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Statins Increase Diabetes Risk 87% in TRICARE Study

by U.S. Medicine

August 9, 2015

Statins Increase Diabetes Risk 87% in TRICARE Study

DALLAS — Even for generally healthy patients, statins substantially increase the risk of developing diabetes.

That’s according to a new database study of nearly 26,000 beneficiaries of the Military Health System’s insurance program. The report, published recently in the Journal of General Internal Medicine, noted that those taking the cholesterol-lowering drugs were 87% more likely to develop diabetes compared to a control group.1

Researchers from the VA North Texas Health System and the University of Texas Southwestern, both in Dallas, noted that patients on statins had much higher risk of developing diabetes with complications as well as a much greater likelihood of becoming overweight or obese.

Past research has described a link between statins and diabetes, but this was the first study to only include participants who were free of heart disease, diabetes and other severe chronic diseases at baseline.

“In our study, statin use was associated with a significantly higher risk of new-onset diabetes, even in a very healthy population,” said lead author Ishak Mansi, MD. “The risk of diabetes with statins has been known, but up until now it was thought that this might be due to the fact that people who were prescribed statins had greater medical risks to begin with.”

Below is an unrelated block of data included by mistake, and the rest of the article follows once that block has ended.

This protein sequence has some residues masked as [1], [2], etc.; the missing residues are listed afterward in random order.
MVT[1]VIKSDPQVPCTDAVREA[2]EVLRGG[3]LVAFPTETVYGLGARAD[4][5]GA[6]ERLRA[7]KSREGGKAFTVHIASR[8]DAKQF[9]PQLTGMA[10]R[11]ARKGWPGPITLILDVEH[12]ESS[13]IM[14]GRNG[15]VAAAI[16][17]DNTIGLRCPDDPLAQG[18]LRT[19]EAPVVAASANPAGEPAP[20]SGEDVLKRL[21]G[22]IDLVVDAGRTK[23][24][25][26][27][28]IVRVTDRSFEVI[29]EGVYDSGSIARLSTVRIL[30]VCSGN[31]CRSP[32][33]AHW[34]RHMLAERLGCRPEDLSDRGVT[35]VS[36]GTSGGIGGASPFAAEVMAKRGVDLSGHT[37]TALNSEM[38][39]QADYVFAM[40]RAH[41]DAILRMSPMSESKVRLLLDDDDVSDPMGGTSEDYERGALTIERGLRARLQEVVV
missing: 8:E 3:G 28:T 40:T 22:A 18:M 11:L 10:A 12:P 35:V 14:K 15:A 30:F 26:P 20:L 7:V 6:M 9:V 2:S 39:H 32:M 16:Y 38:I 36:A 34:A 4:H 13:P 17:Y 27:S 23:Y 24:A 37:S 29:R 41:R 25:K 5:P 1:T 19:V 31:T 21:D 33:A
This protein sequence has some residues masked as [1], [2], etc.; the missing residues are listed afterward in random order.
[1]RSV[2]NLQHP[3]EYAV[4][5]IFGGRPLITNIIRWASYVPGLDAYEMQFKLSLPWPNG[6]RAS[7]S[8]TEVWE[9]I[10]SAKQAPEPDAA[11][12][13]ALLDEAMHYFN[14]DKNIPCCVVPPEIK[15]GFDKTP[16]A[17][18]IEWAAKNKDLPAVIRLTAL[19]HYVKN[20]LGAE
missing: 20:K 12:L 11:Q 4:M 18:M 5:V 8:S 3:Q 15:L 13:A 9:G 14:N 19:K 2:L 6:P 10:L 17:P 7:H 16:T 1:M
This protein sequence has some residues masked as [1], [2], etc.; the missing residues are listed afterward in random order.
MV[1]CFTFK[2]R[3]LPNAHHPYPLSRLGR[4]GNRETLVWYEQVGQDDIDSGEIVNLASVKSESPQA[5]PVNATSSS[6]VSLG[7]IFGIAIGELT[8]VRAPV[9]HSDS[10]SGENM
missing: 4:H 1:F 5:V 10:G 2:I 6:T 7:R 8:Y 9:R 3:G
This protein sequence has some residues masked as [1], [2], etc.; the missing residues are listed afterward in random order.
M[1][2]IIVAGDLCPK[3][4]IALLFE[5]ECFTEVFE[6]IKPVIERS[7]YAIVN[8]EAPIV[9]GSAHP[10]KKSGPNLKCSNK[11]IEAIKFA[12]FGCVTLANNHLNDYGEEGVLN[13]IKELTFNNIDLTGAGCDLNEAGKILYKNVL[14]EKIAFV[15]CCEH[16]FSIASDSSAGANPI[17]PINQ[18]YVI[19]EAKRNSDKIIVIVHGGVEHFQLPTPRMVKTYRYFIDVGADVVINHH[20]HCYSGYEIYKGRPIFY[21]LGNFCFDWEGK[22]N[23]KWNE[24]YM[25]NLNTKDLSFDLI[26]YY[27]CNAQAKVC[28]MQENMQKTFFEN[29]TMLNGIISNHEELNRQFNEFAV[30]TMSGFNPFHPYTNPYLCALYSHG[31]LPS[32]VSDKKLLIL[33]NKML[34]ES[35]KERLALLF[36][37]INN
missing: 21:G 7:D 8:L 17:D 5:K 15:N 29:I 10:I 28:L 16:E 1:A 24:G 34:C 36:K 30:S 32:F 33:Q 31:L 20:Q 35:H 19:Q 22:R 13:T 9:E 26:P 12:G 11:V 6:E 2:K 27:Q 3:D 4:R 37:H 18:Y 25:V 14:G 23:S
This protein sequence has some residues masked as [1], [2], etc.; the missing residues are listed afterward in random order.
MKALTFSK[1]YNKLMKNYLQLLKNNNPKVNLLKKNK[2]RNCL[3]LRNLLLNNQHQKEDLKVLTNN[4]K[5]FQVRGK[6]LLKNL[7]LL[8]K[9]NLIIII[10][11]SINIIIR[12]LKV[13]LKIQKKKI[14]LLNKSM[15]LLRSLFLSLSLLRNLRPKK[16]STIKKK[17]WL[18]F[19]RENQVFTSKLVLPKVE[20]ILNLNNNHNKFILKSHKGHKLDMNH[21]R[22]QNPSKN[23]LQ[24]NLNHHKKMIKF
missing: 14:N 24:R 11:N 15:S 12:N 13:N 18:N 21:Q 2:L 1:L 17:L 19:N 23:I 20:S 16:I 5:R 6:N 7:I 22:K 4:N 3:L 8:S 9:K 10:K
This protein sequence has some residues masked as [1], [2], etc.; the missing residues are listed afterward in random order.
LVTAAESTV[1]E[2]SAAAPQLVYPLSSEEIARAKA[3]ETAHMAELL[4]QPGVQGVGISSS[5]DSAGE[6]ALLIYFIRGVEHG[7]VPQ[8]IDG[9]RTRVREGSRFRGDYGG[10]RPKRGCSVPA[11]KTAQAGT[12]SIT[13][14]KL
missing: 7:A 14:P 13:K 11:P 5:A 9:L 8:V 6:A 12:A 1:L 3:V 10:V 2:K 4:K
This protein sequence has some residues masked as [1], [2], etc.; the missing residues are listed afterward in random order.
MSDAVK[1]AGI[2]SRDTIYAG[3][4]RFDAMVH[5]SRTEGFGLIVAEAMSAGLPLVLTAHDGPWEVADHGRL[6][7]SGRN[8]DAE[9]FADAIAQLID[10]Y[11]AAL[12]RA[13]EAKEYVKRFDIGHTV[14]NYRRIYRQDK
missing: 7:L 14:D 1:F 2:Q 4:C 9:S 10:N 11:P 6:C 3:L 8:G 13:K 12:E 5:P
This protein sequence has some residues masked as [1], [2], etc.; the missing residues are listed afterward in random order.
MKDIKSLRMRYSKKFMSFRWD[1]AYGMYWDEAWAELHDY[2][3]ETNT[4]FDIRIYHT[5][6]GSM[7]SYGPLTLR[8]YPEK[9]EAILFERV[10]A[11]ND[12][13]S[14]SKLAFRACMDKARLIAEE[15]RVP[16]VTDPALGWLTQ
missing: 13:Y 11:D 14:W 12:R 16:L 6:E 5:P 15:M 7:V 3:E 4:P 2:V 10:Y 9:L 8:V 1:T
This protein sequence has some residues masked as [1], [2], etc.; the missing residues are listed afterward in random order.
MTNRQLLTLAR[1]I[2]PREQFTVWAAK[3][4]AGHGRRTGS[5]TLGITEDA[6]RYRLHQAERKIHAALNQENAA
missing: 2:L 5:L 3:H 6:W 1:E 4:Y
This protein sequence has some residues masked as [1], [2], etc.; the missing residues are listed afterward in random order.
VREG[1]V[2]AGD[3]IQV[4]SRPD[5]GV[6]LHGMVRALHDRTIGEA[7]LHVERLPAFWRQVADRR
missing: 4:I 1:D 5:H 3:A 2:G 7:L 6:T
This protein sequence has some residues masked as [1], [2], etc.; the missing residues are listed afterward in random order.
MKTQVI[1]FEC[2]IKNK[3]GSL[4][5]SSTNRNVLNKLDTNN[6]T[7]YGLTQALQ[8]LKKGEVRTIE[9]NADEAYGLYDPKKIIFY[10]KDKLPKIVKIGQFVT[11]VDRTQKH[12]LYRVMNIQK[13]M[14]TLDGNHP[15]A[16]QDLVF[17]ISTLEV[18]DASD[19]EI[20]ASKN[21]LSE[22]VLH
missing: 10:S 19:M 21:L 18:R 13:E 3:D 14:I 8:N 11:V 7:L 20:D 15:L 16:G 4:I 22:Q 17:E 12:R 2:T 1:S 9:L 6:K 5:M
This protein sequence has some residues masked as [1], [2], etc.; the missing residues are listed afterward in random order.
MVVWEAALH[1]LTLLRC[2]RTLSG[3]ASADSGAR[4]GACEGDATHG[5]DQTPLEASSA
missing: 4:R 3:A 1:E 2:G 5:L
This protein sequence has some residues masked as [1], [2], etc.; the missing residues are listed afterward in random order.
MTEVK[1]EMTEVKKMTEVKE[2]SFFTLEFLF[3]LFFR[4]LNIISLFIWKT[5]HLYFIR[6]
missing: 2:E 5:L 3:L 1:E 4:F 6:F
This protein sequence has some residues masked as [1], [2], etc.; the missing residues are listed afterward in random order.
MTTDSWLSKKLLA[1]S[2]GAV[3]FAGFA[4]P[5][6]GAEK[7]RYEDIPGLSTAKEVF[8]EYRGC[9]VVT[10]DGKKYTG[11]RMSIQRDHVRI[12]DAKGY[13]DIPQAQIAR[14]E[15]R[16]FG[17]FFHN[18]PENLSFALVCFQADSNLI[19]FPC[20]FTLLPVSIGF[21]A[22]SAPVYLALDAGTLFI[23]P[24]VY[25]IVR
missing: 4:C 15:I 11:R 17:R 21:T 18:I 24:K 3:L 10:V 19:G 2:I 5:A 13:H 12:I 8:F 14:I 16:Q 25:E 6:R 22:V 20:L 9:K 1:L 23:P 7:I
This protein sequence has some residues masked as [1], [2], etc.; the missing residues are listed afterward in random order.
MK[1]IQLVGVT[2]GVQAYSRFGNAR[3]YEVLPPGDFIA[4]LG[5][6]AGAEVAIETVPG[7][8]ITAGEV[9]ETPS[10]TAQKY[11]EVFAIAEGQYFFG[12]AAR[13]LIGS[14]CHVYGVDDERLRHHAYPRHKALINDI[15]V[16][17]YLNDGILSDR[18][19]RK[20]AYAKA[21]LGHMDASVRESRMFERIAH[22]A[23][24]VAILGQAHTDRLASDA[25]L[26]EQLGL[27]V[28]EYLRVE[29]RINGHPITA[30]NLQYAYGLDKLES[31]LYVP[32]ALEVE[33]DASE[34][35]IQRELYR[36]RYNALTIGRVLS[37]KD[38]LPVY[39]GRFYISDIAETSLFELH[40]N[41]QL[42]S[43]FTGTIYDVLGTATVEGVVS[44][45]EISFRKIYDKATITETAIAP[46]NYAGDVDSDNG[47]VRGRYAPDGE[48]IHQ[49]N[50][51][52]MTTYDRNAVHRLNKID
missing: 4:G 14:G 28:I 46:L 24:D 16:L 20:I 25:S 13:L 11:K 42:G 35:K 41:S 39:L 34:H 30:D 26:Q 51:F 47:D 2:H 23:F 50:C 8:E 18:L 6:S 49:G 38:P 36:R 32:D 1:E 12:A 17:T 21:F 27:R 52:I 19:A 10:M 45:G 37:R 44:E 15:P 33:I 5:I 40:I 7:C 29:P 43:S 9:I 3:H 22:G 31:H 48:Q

Among 3,351 pairs of similar patients in medical records reviewed Oct. 1, 2003, to March 1, 2012, patients on statins were 250% more likely than their non-statin-using counterparts to develop diabetes with complications.

“This was never shown before,” Mansi pointed out.

After initiation of the drug regimen, members of the group taking statins to lower their cholesterol also were 14% more likely to become overweight or obese. The study also found that the effect was dose-dependent (i.e., the higher the dose of any of the statins, the greater the risk of diabetes, diabetes complications and obesity).

About three-quarters of the statin prescriptions in Mansi’s data were for simvastatin, marketed as Zocor.

“No patient should stop taking their statins based on our study, since statin therapy is a cornerstone in treatment of cardiovascular diseases and has been clearly shown to lower mortality and disease progression,” Mansi emphasized. “Rather, this study should alert researchers, [clinical] guideline writers and policymakers that short-term clinical trials might not fully describe the risks and benefits of long-term statin use for primary prevention.”

1 Mansi, I; Frei CR, Chen-Pin W, Morenson EM. Statins and New-Onset Diabetes Mellitus and Diabetic Complications: A Retrospective Cohort Study of US Healthy Adults. Journal of General Internal Medicine, 2015; DOI: 10.1007/s11606-015-3335-1


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